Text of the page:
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Collaborating with SMEs – Creating a Job Aid

In my first blog I talked about leveraging  your Subject Matter Experts (SMEs). These are the consultants, trainers, and technical support staff that deal with how the software works in the real world. Today I want to explore the process of collaborating with an SME to create a job aid.

Overall, job aids aim to provide quick instructions for the end user. They are repositories of information or explanations of processes used to support work activities and increase performance. A job aid may come in several formats, such as a checklist of guidelines to follow to achieve positive results, a list of step by step processes, or a flowchart. Phone books, tax forms, posters, and even sticky notes are examples of job aids we all use every day. 

Select the Right Type of Job  Aid
As I mentioned, there are many different types of job aids that all serve their own purposes. Let’s assume you are creating something to help the end consumer complete a process. Use a checklist if there are many factors to consider. Note, though that a checklist may require some sort of knowledge about or experience with the process before it can be used effectively. Create a decision table, such as a flow chart, if there are multiple variables involved in the process. Flowcharts show a clear path to the solution in different sets of circumstances. A worksheet is another common type of job aid for processes. They have an implied sequence and engage the end user by requiring responses.

Let’s assume that a flow chart is the chosen job aid.

Find the Right SME
Probably the most important step in the process of creating a job aid happens before any writing or collaboration does. You need to start by finding the person that has the information you need. As I mentioned, SMEs are the people with the real-world knowledge. Find someone with whom you’d like to work. We all know there are SMEs out there, that while they have a wealth of information, they may not be the easiest to work with or share the desire to use a collaborative approach. Do some legwork and ask your colleagues for recommendations.

Determine the Best Means of Communication
You are a professional communicator, so use those skills to figure out which form of communication works best with your SME and adapt to their needs. Do you need to schedule meetings to nail down one-on-one time? Does email exchange work better? Ask probing questions in order to get the buy-in that your requests will be noticed and acted upon within the necessary timeframe.

Choose the Right Process
You know the type of job aid you’re creating; you know how to communicate with your SME, now hammer out what the best process is. Depending on the situation, you may need to educate your SME a bit. Chat with them about what it is you’re attempting to create. Explain who the target audience is. Most importantly, show an example of what the end product might look like. This will help ensure you are both on the same wave length throughout the project.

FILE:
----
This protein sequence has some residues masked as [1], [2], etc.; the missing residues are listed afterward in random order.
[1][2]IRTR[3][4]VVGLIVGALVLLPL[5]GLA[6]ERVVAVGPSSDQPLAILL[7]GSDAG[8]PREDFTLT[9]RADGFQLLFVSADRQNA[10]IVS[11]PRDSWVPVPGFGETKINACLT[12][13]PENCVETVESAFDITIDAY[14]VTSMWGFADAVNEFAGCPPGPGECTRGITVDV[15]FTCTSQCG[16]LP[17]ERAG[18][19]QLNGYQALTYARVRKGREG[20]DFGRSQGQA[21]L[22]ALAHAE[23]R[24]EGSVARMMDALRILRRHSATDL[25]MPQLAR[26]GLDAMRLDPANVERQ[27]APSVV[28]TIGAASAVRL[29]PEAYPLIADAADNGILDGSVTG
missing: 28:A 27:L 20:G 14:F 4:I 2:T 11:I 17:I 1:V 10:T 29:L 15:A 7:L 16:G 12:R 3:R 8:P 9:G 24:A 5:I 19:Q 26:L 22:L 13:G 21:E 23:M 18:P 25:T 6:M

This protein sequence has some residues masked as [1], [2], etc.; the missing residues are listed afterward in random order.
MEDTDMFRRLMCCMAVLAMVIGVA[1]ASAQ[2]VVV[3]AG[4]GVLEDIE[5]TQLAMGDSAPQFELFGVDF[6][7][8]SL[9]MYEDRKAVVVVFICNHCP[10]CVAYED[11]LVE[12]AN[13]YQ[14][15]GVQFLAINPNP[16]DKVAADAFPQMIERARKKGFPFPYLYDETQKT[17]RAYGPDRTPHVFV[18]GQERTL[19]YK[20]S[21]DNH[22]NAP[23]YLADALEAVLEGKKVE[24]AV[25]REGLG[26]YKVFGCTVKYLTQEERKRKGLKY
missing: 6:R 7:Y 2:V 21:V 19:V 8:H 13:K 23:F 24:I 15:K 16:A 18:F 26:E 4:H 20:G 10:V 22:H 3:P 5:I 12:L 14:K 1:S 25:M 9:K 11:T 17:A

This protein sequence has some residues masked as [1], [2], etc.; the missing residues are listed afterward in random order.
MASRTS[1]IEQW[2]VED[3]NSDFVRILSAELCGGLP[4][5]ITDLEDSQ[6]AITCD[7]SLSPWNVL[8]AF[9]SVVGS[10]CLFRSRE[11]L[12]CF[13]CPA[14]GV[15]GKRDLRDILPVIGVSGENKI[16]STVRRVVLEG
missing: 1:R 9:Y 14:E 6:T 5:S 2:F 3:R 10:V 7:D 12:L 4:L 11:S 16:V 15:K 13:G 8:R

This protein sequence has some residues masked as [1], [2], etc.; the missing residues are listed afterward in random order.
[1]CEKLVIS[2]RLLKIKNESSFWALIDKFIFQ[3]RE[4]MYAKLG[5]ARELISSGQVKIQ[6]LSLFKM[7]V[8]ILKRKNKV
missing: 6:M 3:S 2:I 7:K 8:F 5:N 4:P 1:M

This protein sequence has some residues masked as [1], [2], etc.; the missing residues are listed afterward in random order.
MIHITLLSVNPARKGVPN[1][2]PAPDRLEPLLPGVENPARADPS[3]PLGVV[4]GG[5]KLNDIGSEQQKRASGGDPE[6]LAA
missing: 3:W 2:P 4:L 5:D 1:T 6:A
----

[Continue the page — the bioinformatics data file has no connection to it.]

Complete Your Project
At this point you’re ready to do the actual work. Meet or correspond with your SME to gather the details and knowledge they have related to the work process you are describing, explaining, or demonstrating. Before you end that first communication, advise them what the next step will be (their review of your first draft). Send the draft to your SME with easy instructions on how to provide feedback on the flowchart and the timeframe in which you need them to respond. Thank them for their help.

Depending on how long you provide your collaborator to provide you feedback, you may want/need to send a friendly reminder a day or two before your deadline so they don’t forget about their commitment. Once you hear back from them, thank them for helping you, let them know what happens next, and when to expect to hear from you again. Keep up with your promises to meet timelines and send them the next revision, with the same feedback details.

This process can go through several iterations depending on the complexity, length, correctness of your interpretation of their knowledge. Once you get the final, approved job aid complete, send them the end product. Thank them for their help. Let their manager know how well the process went, and how you appreciate the SME transferring their knowledge to you. If you follow this process, you are bound to have a strong relationship with the SME, and help on future projects. As you make these connections you may even get useful information to add in other deliverables without having to ask!

Posted by Staci Cummings, Senior Content Manager, Epicor University

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